Students walking on CSU San Marcos campus before the pandemic.
Students walking on CSU San Marcos campus before the pandemic.
This story was updated at 12:57 p.m. with additional quotes.
California State University is not on pace to meet its own goals for increasing graduation rates by 2025 and continues to be challenged by racial achievement gaps, according to a report released Thursday.
Across the system’s 23 campuses, CSU’s four-year graduation rate nearly doubled since 2015 to 35% as of 2022, an impressive mark of progress. But, according to the report by the California nonprofit Campaign for College Opportunity, CSU is also likely to fall short of self-imposed targets in other areas, including its goals to graduate 70% of incoming first-time students within six years and 85% of transfer students within four years.
At the same time, CSU has made scant progress in eliminating racial equity gaps. Students defined by CSU as underrepresented minority students — Black, Latino and American Indian or Alaska Native students — graduate at about a 12% lesser rate than their white and Asian peers.
Graduation rates are also uneven across campuses, with some performing much better than others. Several campuses have yet to hit any of CSU’s graduation rate targets, including Los Angeles, Northridge and Sacramento, three of the largest campuses in the system.
“Without targeted, informed and differentiated strategies that provide the supports for Latinx, Black, and American Indian/Alaska Native students to succeed, the CSU will fall short of meeting three of the four goals in the GI 2025 and will not have closed the gaps by race/ethnicity,” the report states, referring to CSU’s graduation initiative. “This would be devastating — not just for the students whose untapped talent has not been fully realized, but for the state of California and our nation, given the important need for educated workers of all backgrounds.”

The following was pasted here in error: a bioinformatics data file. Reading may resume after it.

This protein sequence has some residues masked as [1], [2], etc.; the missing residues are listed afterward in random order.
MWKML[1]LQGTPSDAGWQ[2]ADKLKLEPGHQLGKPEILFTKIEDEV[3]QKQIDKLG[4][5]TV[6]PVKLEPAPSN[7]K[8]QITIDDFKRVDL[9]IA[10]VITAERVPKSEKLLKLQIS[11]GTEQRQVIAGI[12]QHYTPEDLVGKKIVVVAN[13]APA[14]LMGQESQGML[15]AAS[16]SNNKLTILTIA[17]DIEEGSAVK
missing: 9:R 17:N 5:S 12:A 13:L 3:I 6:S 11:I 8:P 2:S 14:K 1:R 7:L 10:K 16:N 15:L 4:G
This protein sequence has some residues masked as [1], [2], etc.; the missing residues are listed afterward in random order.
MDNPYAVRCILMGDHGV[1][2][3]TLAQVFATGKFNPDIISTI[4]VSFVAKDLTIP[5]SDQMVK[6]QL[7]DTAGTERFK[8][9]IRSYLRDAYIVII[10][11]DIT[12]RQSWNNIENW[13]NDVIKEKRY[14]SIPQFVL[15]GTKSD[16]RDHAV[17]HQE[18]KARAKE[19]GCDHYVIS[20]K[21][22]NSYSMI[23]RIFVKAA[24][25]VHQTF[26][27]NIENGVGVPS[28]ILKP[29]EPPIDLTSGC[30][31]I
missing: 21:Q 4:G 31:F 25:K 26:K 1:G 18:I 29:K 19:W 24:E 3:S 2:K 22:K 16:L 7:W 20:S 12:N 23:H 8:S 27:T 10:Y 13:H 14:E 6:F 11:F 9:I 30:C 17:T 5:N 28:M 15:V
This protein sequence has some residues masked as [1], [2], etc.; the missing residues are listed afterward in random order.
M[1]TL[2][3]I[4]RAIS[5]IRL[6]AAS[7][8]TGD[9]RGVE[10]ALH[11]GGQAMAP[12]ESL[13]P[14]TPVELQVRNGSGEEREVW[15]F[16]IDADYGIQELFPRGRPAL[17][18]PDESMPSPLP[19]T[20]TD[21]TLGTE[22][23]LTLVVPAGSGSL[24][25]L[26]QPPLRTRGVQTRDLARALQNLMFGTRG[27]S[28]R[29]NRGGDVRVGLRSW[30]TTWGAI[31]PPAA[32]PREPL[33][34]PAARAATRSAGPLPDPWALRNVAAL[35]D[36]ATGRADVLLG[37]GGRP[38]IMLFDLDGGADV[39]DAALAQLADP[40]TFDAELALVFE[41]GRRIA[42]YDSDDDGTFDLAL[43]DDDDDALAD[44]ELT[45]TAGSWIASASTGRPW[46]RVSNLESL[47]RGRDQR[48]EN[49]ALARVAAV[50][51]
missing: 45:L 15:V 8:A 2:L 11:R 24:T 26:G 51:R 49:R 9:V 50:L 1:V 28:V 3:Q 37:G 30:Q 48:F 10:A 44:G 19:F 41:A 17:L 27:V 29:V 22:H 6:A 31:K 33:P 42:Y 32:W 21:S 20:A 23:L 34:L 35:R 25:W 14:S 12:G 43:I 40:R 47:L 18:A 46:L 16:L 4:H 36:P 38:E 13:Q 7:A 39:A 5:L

The findings come as the system’s next chancellor, Mildred García, is set to start her new role on Oct. 1 leading the country’s largest university system with 404,820 undergraduate students, of whom 53% are Black, Latino, American Indian or Alaska Native.
The report applauds CSU for its intention to improve graduation rates and eliminate equity gaps. But it adds that “more needs to be done to ensure that this dynamic vision is realized equitably across all CSU campuses so that graduation rates improve significantly for both first-time and transfer students, without regard for race/ethnicity or for the campus where they are enrolled.”
In 2016, CSU established its Graduation Initiative 2025, setting specific targets for increasing graduation rates for first-year and transfer students and eliminating racial achievement gaps.
Having increased its four-year graduation rate for first-year students from 19% in 2015 to 35% in 2022, CSU is on track to meet its goal of a 40% four-year graduation rate for that group, according to the report.
“I think that is obviously the one area in this grad initiative that’s just been incredibly stellar,” said Michele Siqueiros, president of the Campaign for College Opportunity. “What it indicates is that there are a lot of full-time, first-year students that are trying to get in and through in a more traditional path.” She added that if CSU wants to get even more ambitious, the university system might consider setting a goal that 50% of first-year students graduate within four years.